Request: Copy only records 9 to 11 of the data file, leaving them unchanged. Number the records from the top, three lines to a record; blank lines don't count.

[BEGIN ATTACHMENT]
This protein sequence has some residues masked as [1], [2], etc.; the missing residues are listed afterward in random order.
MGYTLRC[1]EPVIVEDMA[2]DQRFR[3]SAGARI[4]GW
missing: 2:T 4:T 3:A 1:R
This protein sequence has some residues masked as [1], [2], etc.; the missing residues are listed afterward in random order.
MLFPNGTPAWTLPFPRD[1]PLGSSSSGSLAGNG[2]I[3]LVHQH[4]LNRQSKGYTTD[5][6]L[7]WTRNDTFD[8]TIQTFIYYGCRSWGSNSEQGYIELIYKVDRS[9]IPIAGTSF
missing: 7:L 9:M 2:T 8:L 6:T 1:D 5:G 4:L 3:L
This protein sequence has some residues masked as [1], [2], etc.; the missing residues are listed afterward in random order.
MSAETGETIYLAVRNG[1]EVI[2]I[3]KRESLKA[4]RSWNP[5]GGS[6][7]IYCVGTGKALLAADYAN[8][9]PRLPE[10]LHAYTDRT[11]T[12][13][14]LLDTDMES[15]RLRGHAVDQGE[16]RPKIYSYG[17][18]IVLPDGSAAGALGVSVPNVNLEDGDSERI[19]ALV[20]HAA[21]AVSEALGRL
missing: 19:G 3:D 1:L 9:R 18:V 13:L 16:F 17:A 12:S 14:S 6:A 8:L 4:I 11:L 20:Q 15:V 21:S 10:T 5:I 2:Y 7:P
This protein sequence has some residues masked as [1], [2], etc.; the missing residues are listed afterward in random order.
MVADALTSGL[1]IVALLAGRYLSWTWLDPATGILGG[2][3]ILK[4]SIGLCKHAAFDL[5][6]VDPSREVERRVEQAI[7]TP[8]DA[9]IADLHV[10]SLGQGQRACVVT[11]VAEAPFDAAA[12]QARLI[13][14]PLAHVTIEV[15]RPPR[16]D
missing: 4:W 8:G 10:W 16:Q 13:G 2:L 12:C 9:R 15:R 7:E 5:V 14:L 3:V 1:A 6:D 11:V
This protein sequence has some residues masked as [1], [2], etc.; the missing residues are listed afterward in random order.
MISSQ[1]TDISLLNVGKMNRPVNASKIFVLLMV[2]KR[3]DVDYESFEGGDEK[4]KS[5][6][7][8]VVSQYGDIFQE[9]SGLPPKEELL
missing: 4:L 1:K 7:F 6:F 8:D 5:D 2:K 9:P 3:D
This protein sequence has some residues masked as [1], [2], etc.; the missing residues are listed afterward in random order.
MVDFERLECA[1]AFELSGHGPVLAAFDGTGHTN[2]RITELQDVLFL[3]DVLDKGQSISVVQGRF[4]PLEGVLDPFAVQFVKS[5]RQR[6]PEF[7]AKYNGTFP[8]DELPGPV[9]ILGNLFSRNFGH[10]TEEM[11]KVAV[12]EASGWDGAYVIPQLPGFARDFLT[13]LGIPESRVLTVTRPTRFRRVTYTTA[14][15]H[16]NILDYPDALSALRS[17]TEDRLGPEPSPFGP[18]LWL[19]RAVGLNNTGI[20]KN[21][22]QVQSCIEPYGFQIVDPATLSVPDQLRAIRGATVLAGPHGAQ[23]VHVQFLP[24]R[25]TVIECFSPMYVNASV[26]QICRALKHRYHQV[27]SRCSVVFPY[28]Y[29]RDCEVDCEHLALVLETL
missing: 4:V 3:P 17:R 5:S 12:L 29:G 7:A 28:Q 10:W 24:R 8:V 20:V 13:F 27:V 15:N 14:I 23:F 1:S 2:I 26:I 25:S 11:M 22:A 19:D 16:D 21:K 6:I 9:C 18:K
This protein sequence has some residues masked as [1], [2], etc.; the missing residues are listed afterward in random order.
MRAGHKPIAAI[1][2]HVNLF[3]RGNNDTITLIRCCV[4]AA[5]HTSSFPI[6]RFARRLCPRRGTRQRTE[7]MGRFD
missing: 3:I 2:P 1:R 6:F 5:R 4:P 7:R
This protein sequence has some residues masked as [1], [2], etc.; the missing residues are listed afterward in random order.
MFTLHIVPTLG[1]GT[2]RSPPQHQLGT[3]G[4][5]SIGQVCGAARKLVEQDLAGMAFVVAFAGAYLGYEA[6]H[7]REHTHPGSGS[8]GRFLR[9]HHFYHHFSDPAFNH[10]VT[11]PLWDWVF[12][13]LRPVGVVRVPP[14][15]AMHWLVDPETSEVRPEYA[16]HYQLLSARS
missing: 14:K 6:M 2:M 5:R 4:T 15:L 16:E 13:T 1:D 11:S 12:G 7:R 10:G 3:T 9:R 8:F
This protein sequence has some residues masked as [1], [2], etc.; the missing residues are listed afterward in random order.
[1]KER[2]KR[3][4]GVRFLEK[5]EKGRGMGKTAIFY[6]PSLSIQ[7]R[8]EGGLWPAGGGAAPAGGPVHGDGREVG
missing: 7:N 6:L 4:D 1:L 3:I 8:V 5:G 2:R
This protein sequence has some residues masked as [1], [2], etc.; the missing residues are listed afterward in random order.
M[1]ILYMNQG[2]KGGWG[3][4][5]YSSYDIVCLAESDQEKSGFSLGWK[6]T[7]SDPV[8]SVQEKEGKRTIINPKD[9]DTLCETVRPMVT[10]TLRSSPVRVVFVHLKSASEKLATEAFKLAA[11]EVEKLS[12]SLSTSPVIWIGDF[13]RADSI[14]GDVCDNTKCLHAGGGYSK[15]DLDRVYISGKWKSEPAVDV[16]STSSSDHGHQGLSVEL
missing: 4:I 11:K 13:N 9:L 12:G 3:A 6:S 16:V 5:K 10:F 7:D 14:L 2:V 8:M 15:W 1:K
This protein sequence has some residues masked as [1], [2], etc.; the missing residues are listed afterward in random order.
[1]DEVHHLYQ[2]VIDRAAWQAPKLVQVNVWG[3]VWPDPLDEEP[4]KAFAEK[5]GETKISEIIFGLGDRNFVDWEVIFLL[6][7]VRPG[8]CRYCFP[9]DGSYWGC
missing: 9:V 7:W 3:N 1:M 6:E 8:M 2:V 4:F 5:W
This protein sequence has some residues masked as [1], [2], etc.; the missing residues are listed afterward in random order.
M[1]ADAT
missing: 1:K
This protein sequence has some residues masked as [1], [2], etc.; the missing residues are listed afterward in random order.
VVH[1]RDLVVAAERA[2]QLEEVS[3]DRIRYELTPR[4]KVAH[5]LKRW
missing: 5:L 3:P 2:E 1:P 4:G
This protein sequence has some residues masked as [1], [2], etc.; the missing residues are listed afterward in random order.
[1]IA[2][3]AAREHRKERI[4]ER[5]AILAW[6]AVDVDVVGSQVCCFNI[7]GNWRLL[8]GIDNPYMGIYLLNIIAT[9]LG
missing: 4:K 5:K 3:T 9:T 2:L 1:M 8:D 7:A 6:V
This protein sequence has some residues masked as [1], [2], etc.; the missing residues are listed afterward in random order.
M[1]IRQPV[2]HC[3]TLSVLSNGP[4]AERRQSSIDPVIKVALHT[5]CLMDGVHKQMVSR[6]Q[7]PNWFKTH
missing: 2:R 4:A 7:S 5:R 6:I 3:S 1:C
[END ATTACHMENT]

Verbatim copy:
This protein sequence has some residues masked as [1], [2], etc.; the missing residues are listed afterward in random order.
[1]KER[2]KR[3][4]GVRFLEK[5]EKGRGMGKTAIFY[6]PSLSIQ[7]R[8]EGGLWPAGGGAAPAGGPVHGDGREVG
missing: 7:N 6:L 4:D 1:L 3:I 8:V 5:G 2:R
This protein sequence has some residues masked as [1], [2], etc.; the missing residues are listed afterward in random order.
M[1]ILYMNQG[2]KGGWG[3][4][5]YSSYDIVCLAESDQEKSGFSLGWK[6]T[7]SDPV[8]SVQEKEGKRTIINPKD[9]DTLCETVRPMVT[10]TLRSSPVRVVFVHLKSASEKLATEAFKLAA[11]EVEKLS[12]SLSTSPVIWIGDF[13]RADSI[14]GDVCDNTKCLHAGGGYSK[15]DLDRVYISGKWKSEPAVDV[16]STSSSDHGHQGLSVEL
missing: 4:I 11:K 13:N 9:L 12:G 3:A 6:S 16:V 5:K 10:F 7:D 14:L 2:V 8:M 15:W 1:K
This protein sequence has some residues masked as [1], [2], etc.; the missing residues are listed afterward in random order.
[1]DEVHHLYQ[2]VIDRAAWQAPKLVQVNVWG[3]VWPDPLDEEP[4]KAFAEK[5]GETKISEIIFGLGDRNFVDWEVIFLL[6][7]VRPG[8]CRYCFP[9]DGSYWGC
missing: 9:V 7:W 3:N 1:M 6:E 8:M 2:V 4:F 5:W